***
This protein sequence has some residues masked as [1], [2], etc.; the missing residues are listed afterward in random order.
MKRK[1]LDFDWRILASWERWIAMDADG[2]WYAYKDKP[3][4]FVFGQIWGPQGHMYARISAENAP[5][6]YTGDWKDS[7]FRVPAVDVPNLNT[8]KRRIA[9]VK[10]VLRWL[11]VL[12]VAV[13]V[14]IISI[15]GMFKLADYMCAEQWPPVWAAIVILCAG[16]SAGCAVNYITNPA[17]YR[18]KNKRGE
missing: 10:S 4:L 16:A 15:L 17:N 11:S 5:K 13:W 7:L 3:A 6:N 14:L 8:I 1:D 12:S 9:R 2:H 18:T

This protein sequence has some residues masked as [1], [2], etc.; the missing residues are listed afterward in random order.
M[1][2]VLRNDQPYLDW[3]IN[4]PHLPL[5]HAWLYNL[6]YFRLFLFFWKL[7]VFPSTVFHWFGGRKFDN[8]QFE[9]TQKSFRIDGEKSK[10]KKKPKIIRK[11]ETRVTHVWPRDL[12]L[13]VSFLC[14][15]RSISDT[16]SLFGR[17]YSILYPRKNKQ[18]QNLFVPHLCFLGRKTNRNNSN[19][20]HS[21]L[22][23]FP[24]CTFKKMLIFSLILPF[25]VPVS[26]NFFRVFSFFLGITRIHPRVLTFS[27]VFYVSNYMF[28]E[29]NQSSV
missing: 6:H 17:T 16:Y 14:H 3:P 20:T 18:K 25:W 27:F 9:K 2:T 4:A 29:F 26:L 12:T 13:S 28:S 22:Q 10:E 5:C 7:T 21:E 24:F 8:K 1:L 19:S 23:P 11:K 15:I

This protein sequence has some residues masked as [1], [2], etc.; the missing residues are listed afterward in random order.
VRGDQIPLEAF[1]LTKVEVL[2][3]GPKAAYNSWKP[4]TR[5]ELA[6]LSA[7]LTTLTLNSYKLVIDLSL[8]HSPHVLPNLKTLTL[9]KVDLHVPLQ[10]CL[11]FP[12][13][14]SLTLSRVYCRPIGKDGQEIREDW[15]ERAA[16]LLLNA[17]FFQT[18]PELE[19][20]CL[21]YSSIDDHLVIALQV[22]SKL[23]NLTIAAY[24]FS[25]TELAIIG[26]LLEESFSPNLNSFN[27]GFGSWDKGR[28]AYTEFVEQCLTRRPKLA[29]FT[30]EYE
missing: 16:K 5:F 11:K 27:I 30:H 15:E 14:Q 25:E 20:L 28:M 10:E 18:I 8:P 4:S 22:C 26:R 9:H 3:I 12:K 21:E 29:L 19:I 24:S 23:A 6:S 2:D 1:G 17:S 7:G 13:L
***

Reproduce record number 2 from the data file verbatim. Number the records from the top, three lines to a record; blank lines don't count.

This protein sequence has some residues masked as [1], [2], etc.; the missing residues are listed afterward in random order.
M[1][2]VLRNDQPYLDW[3]IN[4]PHLPL[5]HAWLYNL[6]YFRLFLFFWKL[7]VFPSTVFHWFGGRKFDN[8]QFE[9]TQKSFRIDGEKSK[10]KKKPKIIRK[11]ETRVTHVWPRDL[12]L[13]VSFLC[14][15]RSISDT[16]SLFGR[17]YSILYPRKNKQ[18]QNLFVPHLCFLGRKTNRNNSN[19][20]HS[21]L[22][23]FP[24]CTFKKMLIFSLILPF[25]VPVS[26]NFFRVFSFFLGITRIHPRVLTFS[27]VFYVSNYMF[28]E[29]NQSSV
missing: 6:H 17:T 16:Y 14:H 3:P 20:T 18:K 25:W 27:F 9:K 2:T 4:A 29:F 26:L 12:T 13:S 28:S 22:Q 10:E 5:C 7:T 21:E 24:F 8:K 1:L 19:S 23:P 11:K 15:I